Analysts fearful for Teva after CEO's departure

Aviv's Erez Zadok: Levin's resignation is bad news for Teva's employees in particular and for Israel in general.

Should Teva's employees be more concerned following the departure of Jeremy Levin as CEO? Erez Zadok of Aviv Risk-hedged Funds Management says that the resignation is bad news for the employees, because the winner in the battle between the management and the board of directors is chairman Phillip Frost, who been a hardliner on downsizing.

"Levin's resignation is bad news for Teva's employees in particular and for Israel in general," says Zadok. "Frost has taken a tough stance on layoffs at the company and against any rise in taxation, while his salary and the financing of fuel for his private plane continue to flow from the company untouched. If a CEO is appointed who follows Frost's line, Teva will not hesitate to transfer activity out of Israel if it is required to pay higher taxes, nor will it hesitate to lay off workers, while the failed management, including the board that approved the leveraged acquisitions and the problematic strategy, continues to enjoy all its privileges.

"It could be that, for investors, this is good news in the short term, but unless there is substantial change in the company's senior management, and if the frequent changes of CEO continue, then the share will probably continue to underperform in the long term."

Gilad Alper, Deputy Head of Research at Excellence Nessuah Brokerage, adds that "Levin's departure is of course very bad news. First of all, in our opinion, he did the right things shifting the emphasis to drug development, halting the acquisitions of huge companies with no strategic value, and an aggressive downsizing program all these are correct measures that were an attempt to start putting right the considerable mistakes made in the past few years.

"Secondly, the departure of a talented CEO in a period of crisis without a planned replacement (Eyal Desheh is only a temporary CEO) is a recipe for lack of stability, and indicates deep problems in the company's leadership. Thirdly, although this is only speculation at this stage, one wonders whether there is a connection between the timing of Levin's departure and the fact that Teva reports on its third quarter tomorrow (Thursday). The Israel Export Institute reports that pharmaceuticals exports fell 50% in the third quarter in comparison with the corresponding quarter last year. It's true that these are very volatile numbers, but at the same time Biogen Idec reported that, in the third quarter of 2013, its sales of Tecfidera (the oral MS treatment that competes with Copaxone) totaled $289 million, compared with an expected $217 million. Are we about to see, as early as tomorrow, the start of the impact of Tecfidera sales on sales of Copaxone, and will this add to the pressure on Teva's management?"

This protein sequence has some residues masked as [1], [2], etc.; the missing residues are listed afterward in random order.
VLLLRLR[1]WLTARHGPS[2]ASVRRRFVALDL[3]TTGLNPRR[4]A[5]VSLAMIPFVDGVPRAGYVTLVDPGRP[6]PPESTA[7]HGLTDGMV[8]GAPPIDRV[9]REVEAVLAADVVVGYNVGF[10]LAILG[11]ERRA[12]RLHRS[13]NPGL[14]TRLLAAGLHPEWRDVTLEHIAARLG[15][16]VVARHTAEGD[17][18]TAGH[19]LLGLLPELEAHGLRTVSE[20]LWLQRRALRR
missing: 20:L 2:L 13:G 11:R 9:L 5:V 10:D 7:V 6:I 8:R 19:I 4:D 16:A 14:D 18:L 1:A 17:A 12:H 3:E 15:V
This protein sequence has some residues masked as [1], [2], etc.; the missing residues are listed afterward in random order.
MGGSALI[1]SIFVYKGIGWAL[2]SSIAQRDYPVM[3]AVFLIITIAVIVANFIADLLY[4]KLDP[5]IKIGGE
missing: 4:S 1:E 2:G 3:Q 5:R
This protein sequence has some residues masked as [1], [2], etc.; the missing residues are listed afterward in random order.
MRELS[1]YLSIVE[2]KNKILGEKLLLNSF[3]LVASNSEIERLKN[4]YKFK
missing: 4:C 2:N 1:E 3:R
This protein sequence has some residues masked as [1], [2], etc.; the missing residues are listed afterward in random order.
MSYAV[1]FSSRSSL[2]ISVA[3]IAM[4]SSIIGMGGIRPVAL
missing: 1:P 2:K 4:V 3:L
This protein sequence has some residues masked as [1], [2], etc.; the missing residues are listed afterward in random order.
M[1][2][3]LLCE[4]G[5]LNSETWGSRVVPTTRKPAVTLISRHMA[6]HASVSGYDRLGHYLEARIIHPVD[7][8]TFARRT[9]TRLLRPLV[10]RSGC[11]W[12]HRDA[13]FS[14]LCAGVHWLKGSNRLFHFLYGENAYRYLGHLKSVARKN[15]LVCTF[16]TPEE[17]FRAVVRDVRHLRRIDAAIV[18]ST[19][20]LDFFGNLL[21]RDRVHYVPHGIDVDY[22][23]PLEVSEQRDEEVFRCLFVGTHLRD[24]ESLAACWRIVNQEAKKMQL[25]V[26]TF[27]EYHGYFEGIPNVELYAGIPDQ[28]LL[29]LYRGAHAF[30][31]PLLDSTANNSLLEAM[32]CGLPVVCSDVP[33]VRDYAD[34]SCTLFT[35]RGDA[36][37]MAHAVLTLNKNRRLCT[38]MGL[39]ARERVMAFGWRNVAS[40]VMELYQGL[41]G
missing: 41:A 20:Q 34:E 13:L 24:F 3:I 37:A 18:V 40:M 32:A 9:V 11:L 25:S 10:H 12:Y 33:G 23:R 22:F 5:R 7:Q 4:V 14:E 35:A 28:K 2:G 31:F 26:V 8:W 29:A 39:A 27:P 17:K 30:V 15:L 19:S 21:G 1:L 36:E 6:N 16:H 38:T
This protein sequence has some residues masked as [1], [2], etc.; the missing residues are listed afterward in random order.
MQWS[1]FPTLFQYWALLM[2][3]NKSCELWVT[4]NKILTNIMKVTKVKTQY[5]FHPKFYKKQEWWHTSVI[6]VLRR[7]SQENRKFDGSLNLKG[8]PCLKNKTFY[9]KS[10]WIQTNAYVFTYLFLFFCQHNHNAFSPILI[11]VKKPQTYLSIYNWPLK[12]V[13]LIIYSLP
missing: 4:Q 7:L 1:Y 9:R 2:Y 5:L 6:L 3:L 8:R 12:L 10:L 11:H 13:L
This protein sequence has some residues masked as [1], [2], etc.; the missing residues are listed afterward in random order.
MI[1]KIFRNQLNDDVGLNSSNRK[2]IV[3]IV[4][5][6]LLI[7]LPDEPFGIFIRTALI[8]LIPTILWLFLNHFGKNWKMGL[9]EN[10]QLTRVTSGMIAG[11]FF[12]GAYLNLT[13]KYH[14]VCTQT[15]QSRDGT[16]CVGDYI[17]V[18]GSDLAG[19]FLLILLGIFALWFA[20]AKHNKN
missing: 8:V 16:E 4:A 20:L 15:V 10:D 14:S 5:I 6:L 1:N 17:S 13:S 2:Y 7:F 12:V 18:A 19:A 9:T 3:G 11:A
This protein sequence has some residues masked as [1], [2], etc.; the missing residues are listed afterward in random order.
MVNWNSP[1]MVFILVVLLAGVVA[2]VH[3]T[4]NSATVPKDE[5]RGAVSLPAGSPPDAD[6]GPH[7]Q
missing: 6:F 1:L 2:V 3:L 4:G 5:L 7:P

Tamir Fishman CEO Eldad Tamir says Levin's resignation is no surprise, and stems from the fact that he is a foreign CEO. "Jeremy Levin got into a difficult situation at the company, one in which the need for a cultural connection with the Israeli company and the ability to communicate were critical. They took a non-Israeli CEO, who came into a company with severe operational and strategic problems. The rift that developed between the company and investors and the media resulted in a lack of faith. The combination of a foreign CEO with a company that is international but Israeli in its ways, in the absence of a strategy, leadership, and a way forward, is highly problematic. I believe that Eyal Desheh is a superb choice and represents the possibility of a new path."

"As far as the performance of Teva's stock and the value created for shareholders are concerned, Jeremy Levin's short tenure was a resounding failure," was the response of Ayalon chief strategist Yaniv Pagot to Levin's resignation.

Pagot points out that Teva's share price has dropped 10% since mid-2010, when Levin was appointed CEO. In 2012, the share price fell 7%, while so far this year it has risen only 6%, underperforming the market, since US healthcare companies have risen about 35% year to date.

He says that there is concern that Teva will again be dragged into a round of strategic changes and replacements at the top, at a time of growing competition in the industry, and when the company is at a critical juncture because of the fears of the loss of profits from Copaxone.

"After the strategy of the previous CEO Shlomo Yanai dissipated and Levin changed strategic direction, there is now the fear that the company will suffer from strategic vertigo in a super-competitive market in which lack of strategic focus is a lethal competitive deficiency," says Pagot, adding, "Pressure at the company is liable to lead to large mergers and acquisitions in the foreseeable future such as we have not seen recently. There is a fear of renewed managerial musical chairs that will damage the company's ability to function in the short term, after Levin carried out a personnel revolution in Teva's management backbone, and with a new CEO liable to shake up the management again."

Published by Globes [online], Israel business news - - on October 30, 2013

© Copyright of Globes Publisher Itonut (1983) Ltd. 2013

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